Comeback coaches: Youngstown helps Mark Mangino back into big time
Youngstown helped shape Mark Mangino into a winner. And after a respite in his adopted hometown, he's back on the Big 12 sidelines at Iowa State.
AMES, Iowa -- With apologies to Sinatra and New York, Youngstown, Ohio, is the place. Make it there, you can make it anywhere. Ask Ray "Boom-Boom" Mancini, ask Carmen Policy, ask the Stoops brothers. Champions in some form or another -- all of them.
Youngstown is a gritty place with a boom/bust history. Above all, it is completely without airs. There's this dive-bar place -- The Royal Oaks -- that celebrates the city's unpretentiousness.
"Nobody bothers you in there ... nobody bugs you," Iowa State offensive coordinator Mark Mangino recalled. "They say even if Bob [Stoops] goes in there, they say hello to him and don't bother him."
And Oklahoma's coach is a big deal in Youngstown. Native son of Cardinal Mooney High School. Stoops' dad coached there for almost 30 years. Twenty-six years ago this fall Ron Stoops Sr. suffered a heart attack coaching a game and died on the way to the hospital.
That is but one slice of Youngstown that welcomed Mangino back to its bosom last year. The former Kansas coach had been out of the game for four years. He had been shunned after his resignation in 2009 during an internal investigation into alleged verbal abuse of players.
"Sure, I'd be a fool to ignore that aspect," Mangino said when asked if he thought those allegations had followed him.
The veteran coach they call "Bear" is a Youngstown native, too. Sort of. He's from just across the border, 18 miles away in New Castle, Pa. Mangino attended Youngstown State, coached there for three years. For 13 years -- to make ends meet at one point -- he patrolled the nearby Pennsylvania Turnpike as an emergency first responder. Mangino picked up everything from road kill to accident victims.
"I'm not an intellectual guy," Mangino said. "I don't have a lot of talent. I'm kind of a grind-and-work guy."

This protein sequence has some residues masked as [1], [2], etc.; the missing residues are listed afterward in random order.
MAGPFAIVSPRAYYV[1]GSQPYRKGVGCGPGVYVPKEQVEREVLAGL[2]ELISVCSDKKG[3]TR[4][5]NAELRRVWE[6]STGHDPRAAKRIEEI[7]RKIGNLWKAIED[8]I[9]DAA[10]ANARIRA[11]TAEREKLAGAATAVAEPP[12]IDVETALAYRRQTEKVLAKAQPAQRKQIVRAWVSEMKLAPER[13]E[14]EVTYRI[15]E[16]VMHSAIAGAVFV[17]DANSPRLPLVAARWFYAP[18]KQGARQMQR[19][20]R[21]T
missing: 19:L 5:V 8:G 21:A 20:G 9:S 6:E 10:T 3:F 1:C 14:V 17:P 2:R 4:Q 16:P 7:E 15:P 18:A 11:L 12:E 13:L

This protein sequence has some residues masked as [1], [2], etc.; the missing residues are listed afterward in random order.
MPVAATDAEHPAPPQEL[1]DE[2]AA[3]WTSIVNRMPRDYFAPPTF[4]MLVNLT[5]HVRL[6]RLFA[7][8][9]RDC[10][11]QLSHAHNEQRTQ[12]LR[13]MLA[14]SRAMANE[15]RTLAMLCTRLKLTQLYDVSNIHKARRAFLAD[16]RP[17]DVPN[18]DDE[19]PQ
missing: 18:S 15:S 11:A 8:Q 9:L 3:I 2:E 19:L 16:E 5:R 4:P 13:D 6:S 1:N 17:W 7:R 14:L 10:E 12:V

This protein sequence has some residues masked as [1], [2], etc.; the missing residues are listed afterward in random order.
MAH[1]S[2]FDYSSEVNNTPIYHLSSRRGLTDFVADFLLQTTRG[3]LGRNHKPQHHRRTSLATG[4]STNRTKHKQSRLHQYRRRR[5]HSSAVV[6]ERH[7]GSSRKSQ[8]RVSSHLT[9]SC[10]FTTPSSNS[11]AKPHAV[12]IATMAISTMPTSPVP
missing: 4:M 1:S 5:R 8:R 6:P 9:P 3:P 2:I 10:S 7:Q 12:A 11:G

You can begin to understand, then, what steeled the coach for that too-long absence from football.
"Your idea of [getting back] 'soon' and my idea of 'soon' are not the same thing," Mangino told CBSSports.com this week.
For all the bad things said about Mangino in 2009, scores of former and current players jumped to his defense. What exactly happened remains a mystery. This is not: Mangino remains Kansas' only above-.500 coach in the past 61 years.
He summed up the departure again for media this week: "I could go out and try to put on this public defense of myself and everybody say, 'He's a crybaby,' or take the path that, 'Hey, bad things happen to people every day.'"
Mostly, Mangino slipped into the background for a while, bought a place in Naples, Fla. From those humble beginnings, Mangino had time to contemplate his career -- part of an epic turnaround at Kansas State, a national championship with Oklahoma (2000), national coach of the year at Kansas (2007).
The sabbatical was a blessing, of sorts. Mangino was there when his wife Mary Jane fought through breast cancer. Periodically, he would venture out to visit pro, college, even high school programs. He dropped in on Urban Meyer at Ohio State, Stoops at Oklahoma. Former Tampa Bay coach Raheem Morris called out of the blue in 2010. The Bucs put Mangino up in a hotel for a week, let him have the run of the place.
It wasn't until last season that Youngstown State coach Eric Wolford offered "Bear" a perfect entry back into the game. Wolford had played under Mangino at K-State in the 1990s. Mangino gladly accepted, coaching Penguins tight ends. He saw all his old Youngstown friends, felt the old vibe, went back to the old places.